@@@@Shire (NASDAQ:SHPG) stock popped nearly 3% Thursday after the specialty drugmaker said the FDA had granted priority review to its dry-eye treatment lifitegrast. Shire said the FDA had set a deadline of Oct. 25 to make a decision on the product, which apparently was sooner than many investors had expected. The phase-three trials for the drug produced mixed results, which some analysts doubted would be sufficient for approval. In December, Leerink analyst Jason Gerberry modeled a 2017 launch for lifitegrast, saying that "first-pass approval looks challenging." Dry-eye disease is a fairly common disorder typically treated with Restasis, a product sold by Allergan before it was acquired last month by Actavis (NYSE:ACT). Restasis is a topical form of the old immunosuppressant drug cyclosporin, while lifitegrast is a new product developed by SARcode, which Shire acquired in 2013.
What makes you think he even has one? My understanding is this is a strategy he has adopted after the USPTO recently provided patent fighters the option of using an IPR (Inter Partes Review) procedure.
FDA approved an NDA and priority review on an SHPG dry eye disease drug.
@@@@@LEXINGTON, Massachusetts, April 9, 2015 /PRNewswire/ -- Shire plc (LSE: SHP, NASDAQ: SHPG) today announced that the United States Food and Drug Administration (FDA) has accepted for filing the New Drug Application (NDA) for lifitegrast and granted a Priority Review designation. Lifitegrast is an investigational treatment for dry eye disease in adults and, if approved, has the potential to be the first treatment indicated to address both signs and symptoms of the disease. The FDA is expected to provide a decision on October 25, 2015, based on the Prescription Drug User Fee Act V action date. The FDA grants Priority Review designation to drugs that have the potential to provide significant improvements in the safety or effectiveness for the treatment, diagnosis or prevention of a serious disease. Drugs with Priority Review designation have an accelerated review target of eight months, instead of the standard of 12 months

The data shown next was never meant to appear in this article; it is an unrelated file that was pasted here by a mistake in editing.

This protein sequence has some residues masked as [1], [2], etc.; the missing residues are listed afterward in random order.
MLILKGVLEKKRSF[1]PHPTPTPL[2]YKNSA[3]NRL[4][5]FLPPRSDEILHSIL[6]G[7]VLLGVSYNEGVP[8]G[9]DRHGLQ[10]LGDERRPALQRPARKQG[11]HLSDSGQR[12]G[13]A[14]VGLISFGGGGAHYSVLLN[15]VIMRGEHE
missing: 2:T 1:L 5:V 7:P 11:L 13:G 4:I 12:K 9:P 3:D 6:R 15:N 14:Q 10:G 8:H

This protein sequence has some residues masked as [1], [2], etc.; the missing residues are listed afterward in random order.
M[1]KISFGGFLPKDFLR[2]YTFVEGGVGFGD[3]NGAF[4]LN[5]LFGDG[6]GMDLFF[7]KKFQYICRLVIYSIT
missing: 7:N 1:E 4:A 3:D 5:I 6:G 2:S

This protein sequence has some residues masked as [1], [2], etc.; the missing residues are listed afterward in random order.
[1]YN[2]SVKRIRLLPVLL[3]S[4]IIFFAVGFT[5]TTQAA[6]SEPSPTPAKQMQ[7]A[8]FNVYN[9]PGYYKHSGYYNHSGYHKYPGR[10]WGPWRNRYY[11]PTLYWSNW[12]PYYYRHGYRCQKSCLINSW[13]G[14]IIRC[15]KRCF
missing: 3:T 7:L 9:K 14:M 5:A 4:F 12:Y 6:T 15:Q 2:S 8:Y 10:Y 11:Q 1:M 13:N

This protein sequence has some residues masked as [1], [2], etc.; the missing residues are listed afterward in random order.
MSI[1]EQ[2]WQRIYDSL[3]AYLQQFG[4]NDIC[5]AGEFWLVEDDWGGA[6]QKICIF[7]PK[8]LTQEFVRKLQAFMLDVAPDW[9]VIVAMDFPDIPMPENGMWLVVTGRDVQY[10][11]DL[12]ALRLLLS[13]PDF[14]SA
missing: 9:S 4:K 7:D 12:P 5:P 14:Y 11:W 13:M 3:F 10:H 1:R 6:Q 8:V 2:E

Will this turn out to be another fishing tale about a nice one that got away or will the fisherman come home with a nice catch?
@@@@April 08--The stock of San Rafael-based BioMarin Pharmaceutical Inc. spiked at the end of March following a report that Shire PLC, a biopharmaceutical company based in Ireland, is seeking to acquire it. Ben Harrington, a former mergers and acquisition editor at the Daily Telegraph who now writes for the blog Betaville, broke the news on March 26. Harrington wrote, "top sources (and I mean top)" had told him that "Shire has set its sights on combining with BioMarin." Harrington wrote that Shire had recently approached BioMarin about a deal "although it's not clear whether things have progressed further." In his post, Harrington also said that BioMarin had also engaged financial advisers "to defend the company from a larger predator." Harrington added that 18 months ago Swiss pharmaceutical giant Roche "took a good look at BioMarin." Founded in Novato in 1997, BioMarin specializes in the development and production of "orphan drugs," or medications that treat rare diseases. In January 2012, BioMarin moved its headquarters to downtown San Rafael and in 2013 it purchased the San Rafael Corporate Center for $116.5 million. It is currently building a three-story, 85,000-square-foot research and development facility at 791 Lincoln Ave. and a parking garage with 649 spaces at 788 Lincoln Ave.The company has five treatments currently on the market and many more in the pipeline. And in November, BioMarin purchased the Dutch biotech company Prosensa Holding N.V., which may give it the first approved treatment for Duchenne muscular dystrophy, a form of muscular dystrophy that worsens quickly.